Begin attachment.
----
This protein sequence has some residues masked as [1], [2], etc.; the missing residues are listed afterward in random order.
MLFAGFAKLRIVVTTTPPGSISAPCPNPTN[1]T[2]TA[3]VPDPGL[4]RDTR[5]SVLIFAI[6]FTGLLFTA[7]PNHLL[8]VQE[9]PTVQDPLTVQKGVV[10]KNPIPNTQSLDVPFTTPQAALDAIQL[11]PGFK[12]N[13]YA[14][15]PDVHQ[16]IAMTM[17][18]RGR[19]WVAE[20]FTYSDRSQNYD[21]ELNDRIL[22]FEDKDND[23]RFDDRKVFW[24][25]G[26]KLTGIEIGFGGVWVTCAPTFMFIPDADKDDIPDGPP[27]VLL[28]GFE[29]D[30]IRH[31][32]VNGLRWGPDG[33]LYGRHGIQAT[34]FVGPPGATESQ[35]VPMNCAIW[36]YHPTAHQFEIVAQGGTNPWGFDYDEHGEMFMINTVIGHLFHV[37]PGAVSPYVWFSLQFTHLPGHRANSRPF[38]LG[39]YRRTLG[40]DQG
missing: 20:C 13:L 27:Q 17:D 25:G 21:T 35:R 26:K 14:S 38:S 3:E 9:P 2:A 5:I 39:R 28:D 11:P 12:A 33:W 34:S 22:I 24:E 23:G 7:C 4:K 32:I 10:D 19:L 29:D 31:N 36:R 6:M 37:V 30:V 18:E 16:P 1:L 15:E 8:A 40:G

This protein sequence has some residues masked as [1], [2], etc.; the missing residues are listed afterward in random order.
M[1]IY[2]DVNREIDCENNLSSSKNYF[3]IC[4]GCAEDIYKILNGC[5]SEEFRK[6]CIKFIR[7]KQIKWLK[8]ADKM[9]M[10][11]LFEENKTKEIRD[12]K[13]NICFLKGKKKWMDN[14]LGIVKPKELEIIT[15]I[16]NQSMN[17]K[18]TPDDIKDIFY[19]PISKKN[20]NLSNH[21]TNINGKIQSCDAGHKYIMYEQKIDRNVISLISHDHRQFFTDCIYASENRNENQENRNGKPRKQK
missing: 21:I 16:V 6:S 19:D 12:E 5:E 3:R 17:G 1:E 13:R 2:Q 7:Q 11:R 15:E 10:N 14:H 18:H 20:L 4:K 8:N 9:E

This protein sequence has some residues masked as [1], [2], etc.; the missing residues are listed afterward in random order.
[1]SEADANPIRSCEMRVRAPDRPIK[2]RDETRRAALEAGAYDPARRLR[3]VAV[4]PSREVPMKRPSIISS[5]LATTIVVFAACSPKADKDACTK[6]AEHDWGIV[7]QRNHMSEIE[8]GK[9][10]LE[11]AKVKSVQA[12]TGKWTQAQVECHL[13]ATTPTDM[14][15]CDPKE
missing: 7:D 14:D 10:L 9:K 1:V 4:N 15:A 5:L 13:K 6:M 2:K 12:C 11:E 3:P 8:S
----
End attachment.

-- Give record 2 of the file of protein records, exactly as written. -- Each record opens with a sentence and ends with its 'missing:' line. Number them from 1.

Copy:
This protein sequence has some residues masked as [1], [2], etc.; the missing residues are listed afterward in random order.
M[1]IY[2]DVNREIDCENNLSSSKNYF[3]IC[4]GCAEDIYKILNGC[5]SEEFRK[6]CIKFIR[7]KQIKWLK[8]ADKM[9]M[10][11]LFEENKTKEIRD[12]K[13]NICFLKGKKKWMDN[14]LGIVKPKELEIIT[15]I[16]NQSMN[17]K[18]TPDDIKDIFY[19]PISKKN[20]NLSNH[21]TNINGKIQSCDAGHKYIMYEQKIDRNVISLISHDHRQFFTDCIYASENRNENQENRNGKPRKQK
missing: 21:I 16:V 6:S 19:D 12:E 5:E 3:R 17:G 1:E 13:R 2:Q 7:Q 11:R 15:E 10:N 14:H 18:H 20:L 4:K 8:N 9:E